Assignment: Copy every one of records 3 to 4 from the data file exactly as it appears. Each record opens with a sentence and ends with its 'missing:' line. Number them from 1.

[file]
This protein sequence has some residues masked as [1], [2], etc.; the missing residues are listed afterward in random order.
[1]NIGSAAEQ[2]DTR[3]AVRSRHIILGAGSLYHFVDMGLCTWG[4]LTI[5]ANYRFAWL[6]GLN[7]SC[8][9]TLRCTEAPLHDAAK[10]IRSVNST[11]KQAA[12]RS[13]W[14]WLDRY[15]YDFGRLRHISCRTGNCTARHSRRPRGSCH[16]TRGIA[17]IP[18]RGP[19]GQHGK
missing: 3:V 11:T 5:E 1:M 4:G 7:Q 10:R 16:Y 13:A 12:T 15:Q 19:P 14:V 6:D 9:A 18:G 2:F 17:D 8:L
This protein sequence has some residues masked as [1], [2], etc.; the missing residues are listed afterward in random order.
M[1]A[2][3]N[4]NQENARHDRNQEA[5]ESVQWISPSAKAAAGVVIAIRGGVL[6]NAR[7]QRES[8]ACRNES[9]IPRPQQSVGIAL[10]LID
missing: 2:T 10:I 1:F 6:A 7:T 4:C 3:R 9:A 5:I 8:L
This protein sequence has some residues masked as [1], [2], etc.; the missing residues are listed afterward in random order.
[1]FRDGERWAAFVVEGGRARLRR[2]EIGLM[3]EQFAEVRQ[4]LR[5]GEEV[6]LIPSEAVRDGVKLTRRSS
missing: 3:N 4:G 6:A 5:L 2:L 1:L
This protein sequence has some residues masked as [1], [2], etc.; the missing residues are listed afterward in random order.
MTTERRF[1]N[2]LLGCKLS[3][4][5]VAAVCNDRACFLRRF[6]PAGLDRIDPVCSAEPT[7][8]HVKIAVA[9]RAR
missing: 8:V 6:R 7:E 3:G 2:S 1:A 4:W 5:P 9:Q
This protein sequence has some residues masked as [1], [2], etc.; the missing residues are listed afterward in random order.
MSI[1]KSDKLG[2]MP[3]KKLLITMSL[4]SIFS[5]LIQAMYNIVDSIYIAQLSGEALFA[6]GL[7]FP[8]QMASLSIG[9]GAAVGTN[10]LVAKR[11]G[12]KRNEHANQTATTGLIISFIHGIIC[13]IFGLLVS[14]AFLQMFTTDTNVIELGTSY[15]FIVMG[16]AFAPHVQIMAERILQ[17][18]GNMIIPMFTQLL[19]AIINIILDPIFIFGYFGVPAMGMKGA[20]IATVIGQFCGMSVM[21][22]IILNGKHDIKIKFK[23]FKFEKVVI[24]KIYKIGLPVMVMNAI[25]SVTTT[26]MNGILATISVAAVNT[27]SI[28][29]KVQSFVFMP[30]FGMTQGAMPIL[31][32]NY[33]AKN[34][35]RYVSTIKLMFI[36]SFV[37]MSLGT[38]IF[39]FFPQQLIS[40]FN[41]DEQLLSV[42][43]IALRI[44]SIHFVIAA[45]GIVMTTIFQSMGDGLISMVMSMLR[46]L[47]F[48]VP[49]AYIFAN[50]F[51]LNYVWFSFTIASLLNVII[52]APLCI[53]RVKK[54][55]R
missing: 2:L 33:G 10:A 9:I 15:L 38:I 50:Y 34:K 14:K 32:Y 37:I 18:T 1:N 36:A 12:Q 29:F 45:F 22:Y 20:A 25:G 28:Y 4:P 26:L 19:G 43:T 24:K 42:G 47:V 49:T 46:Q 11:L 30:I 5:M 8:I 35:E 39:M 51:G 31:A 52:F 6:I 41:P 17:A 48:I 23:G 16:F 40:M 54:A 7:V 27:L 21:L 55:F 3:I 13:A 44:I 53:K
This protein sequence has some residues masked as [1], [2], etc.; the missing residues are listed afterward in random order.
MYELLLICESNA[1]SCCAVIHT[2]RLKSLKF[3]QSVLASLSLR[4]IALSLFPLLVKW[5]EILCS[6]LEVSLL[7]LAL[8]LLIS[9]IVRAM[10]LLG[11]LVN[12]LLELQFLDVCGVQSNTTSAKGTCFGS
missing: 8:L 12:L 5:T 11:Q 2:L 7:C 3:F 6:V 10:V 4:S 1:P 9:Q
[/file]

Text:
This protein sequence has some residues masked as [1], [2], etc.; the missing residues are listed afterward in random order.
[1]FRDGERWAAFVVEGGRARLRR[2]EIGLM[3]EQFAEVRQ[4]LR[5]GEEV[6]LIPSEAVRDGVKLTRRSS
missing: 3:N 4:G 6:A 5:L 2:L 1:L
This protein sequence has some residues masked as [1], [2], etc.; the missing residues are listed afterward in random order.
MTTERRF[1]N[2]LLGCKLS[3][4][5]VAAVCNDRACFLRRF[6]PAGLDRIDPVCSAEPT[7][8]HVKIAVA[9]RAR
missing: 8:V 6:R 7:E 3:G 2:S 1:A 4:W 5:P 9:Q